I typically cut off the toe section & elastic top from the holey sock, then cut the sock along the back ankle/heel/foot to open it up flat. I then cut the resulting material into a square-ish shape. I’ll be using this material in different ways – Check it out.
RancherMan & I love our coffee. We enjoy that hot cup-o-joe each morning.
Although I hate plastic, our favorite coffee comes in a plastic canister. Of course when they’re empty I offer those handy containers to others around me who I feel could use them.
But when I could no longer give them away I started looking for various ways to repurpose them myself. If you’re looking for inspiration too, come see what I’ve been able to make with them. Links to details are in the titles.
I love blueberries. And I’d love to grow my own. But I’ve planted blueberry bushes repeatedly only to have them succumb. I guess I’m not paying enough attention to the acidity. I’d given up on growing blueberries.
But recently at a plant fair I looked longingly at the blueberry bushes. RancherMan said “Look! You love blueberries”.
Well, yes, but…
The woman at the booth overheard & said this blueberry was a miniature so it works well in a large pot. And she mentioned that if you have it in a pot, it’s easier to moderate and correct the PH levels. Hummmm…. SOLD!
The other day I decided to try a gardening hack I’d read about. I wanted to paint some small rocks red to look like strawberries. The idea is to Trick Birds Away From Your Garden Strawberries. The birds see the bright-red faux berries and decide to swoop in for a little snack. A few pecks of that rock hard ‘strawberry‘ and they decide you’re an awful gardener and move on, leaving future strawberries for your own harvest.
I already had the paint, I already had the rocks, but I didn’t have a small paintbrush. So I decided to make one on the fly. All I needed was a tiny scrap piece of absorbent material & an ordinary clothespin.
I’m pretty eco-conscious, shunning excessive or unnecessary trash wherever possible. Even when RancherMan & I go out to eat, I bring a small lidded glass dish into the restaurant with me to hold my leftovers. That keeps me from having to accept their Styrofoam packaging.
But one of my self-imposed rules about my crunchiness is that I want to make it ‘un-weird‘ in public to keep RancherMan from feeling uncomfortable. He assures me my eco ways don’t make him uncomfortable, but I still want to be considerate. And let’s face it, carrying a small casserole dish through a restaurant does not blend in with the atmosphere. So I decided I needed a carrier that looked almost purse-like.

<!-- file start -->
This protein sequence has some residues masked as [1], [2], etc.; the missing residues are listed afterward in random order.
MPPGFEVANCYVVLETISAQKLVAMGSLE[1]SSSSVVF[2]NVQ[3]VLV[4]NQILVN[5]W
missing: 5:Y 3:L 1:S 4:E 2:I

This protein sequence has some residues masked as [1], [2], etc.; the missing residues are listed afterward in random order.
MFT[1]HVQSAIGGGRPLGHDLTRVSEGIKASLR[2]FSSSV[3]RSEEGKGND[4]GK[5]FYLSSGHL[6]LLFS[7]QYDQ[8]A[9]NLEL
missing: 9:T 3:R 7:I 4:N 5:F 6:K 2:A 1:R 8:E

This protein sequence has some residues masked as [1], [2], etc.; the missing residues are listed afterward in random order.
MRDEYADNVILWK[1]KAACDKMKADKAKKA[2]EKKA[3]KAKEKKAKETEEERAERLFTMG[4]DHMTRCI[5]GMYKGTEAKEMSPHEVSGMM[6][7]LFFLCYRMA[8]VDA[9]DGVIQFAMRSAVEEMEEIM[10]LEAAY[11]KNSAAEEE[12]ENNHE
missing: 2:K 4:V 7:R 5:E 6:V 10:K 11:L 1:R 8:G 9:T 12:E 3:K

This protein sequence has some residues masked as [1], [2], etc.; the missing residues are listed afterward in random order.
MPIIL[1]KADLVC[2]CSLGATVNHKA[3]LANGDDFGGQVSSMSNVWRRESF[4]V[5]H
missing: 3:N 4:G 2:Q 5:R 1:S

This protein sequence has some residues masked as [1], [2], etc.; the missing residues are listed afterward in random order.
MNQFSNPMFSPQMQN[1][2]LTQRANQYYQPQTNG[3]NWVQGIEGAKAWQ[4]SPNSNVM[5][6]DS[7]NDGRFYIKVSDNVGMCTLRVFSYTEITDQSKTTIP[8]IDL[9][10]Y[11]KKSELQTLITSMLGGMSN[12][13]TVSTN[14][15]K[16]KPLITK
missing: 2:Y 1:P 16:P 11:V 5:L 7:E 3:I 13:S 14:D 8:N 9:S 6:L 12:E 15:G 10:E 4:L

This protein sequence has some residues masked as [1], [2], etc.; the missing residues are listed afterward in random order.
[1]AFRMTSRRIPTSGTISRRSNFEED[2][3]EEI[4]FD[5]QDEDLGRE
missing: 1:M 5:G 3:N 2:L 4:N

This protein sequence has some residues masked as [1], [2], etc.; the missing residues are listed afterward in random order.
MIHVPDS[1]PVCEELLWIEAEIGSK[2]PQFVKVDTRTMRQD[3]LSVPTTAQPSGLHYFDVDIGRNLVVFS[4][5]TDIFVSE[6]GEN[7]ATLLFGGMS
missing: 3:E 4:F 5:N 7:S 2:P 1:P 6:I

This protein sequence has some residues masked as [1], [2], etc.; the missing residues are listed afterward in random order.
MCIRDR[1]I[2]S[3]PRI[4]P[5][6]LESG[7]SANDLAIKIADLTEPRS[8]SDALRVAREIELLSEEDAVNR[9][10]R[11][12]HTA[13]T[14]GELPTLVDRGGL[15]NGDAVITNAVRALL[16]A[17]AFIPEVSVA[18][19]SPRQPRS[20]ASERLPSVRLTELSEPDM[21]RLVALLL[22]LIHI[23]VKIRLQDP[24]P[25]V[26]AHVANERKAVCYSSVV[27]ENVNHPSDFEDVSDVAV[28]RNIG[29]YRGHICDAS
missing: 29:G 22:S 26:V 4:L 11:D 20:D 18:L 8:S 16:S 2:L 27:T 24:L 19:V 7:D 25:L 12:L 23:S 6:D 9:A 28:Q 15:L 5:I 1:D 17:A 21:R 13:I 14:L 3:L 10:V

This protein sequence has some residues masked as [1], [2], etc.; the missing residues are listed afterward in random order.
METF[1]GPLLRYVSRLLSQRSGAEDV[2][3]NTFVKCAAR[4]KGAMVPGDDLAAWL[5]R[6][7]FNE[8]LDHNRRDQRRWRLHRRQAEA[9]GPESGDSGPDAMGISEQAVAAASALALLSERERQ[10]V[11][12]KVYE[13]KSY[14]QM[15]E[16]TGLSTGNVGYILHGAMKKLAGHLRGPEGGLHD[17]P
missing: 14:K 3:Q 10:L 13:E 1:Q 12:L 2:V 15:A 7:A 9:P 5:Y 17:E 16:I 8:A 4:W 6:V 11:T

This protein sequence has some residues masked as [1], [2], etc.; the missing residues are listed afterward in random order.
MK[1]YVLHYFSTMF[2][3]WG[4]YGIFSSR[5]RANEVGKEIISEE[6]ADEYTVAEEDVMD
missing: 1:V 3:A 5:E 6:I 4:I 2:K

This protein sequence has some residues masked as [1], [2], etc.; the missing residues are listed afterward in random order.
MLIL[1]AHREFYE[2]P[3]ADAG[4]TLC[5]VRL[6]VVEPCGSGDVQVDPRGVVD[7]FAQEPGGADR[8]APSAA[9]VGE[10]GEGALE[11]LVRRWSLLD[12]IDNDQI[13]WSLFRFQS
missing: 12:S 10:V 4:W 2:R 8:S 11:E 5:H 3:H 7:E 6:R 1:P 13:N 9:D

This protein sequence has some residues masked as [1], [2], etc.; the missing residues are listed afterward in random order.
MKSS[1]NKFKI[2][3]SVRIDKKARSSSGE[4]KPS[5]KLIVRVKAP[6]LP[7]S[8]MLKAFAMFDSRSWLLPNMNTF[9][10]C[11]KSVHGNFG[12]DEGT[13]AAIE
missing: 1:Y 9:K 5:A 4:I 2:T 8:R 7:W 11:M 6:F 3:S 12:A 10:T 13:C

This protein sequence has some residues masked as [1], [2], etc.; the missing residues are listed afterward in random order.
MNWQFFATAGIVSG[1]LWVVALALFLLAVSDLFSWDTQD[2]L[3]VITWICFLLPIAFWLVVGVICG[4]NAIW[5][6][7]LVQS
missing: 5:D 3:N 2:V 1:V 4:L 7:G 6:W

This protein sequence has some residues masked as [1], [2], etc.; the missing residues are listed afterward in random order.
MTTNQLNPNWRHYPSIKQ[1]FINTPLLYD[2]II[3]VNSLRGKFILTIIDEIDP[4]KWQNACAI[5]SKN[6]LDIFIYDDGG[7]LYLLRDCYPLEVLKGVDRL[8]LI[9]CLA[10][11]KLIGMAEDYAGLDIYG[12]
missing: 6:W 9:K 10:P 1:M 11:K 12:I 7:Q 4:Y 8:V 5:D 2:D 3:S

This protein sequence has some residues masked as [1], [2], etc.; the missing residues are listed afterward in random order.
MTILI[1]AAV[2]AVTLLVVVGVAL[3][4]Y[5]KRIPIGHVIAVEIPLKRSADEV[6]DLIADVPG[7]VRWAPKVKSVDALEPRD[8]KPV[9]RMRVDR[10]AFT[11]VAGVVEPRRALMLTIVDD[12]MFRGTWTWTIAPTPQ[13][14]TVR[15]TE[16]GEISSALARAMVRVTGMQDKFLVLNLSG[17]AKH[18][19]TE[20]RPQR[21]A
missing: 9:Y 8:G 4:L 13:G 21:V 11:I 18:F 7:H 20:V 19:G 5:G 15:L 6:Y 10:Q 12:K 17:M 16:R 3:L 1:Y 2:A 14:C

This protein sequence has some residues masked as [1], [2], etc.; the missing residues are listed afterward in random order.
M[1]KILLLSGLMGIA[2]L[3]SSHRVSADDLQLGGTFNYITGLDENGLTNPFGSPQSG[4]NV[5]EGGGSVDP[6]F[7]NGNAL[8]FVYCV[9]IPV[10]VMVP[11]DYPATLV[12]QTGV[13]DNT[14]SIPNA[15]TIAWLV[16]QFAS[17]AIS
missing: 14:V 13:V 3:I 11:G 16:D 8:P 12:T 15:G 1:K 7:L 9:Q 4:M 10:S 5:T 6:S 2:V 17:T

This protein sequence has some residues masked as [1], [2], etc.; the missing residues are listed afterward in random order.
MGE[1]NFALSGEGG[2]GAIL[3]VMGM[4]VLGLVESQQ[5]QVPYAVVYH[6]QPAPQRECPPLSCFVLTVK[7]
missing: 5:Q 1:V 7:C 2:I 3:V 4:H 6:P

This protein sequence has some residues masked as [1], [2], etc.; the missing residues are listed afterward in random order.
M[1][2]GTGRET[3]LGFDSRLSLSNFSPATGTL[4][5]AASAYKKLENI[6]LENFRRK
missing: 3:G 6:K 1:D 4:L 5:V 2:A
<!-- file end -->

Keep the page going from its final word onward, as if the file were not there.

RancherMan & I had a wonderful porch addition built to augment our back porch. Even before the porch addition, we’ve always spent our evenings out there enjoying that Texas sunset.
And when we have company, we all naturally congregated on the back porch. But now with the addition there’s even more room to spill outside & visit. And I’ve landscaped it up (on the cheap though, y’all)so it really is an oasis!
Now living out in the country without city lighting & all, it gets really dark at night. So a bright light outside will certainly attract every flying bug in sight! I prefer a soft, gentle light.
Recently I found several cute glass jar lantern lights at various craft & antique shops when we took a fun quick trip to Granbury, Texas. Of course I thought to myself: “I can make that!”
When RancherMan & I bought this piece of NE Texas paradise we were enamored with the rich history of the property. Apparently over the decades it’s been home to several homesteads, I’m assuming one of the first was in the 1880’s when our barn was built! The most recent home was located at the front of our property but it burned down in the late 1950’s. We’ve discovered whispers of their past lives that they left behind – so amazing!
There were two deep cement cisterns located where we think were either side of the house. One had to be covered up when we moved here, but we preserved the deeper one to use as our Outdoor Irrigation for my veggie garden.
At the time we were living in the big city. Someone had a small cedar fence that they pulled down – it was almost brand new. That would be PERFECT to frame in our little cistern! So we brought it here and constructed a cute little wishing well with that discarded fencing & some leftover metal roofing. It looked cute & kept the cattle out of trouble when they were around the cistern.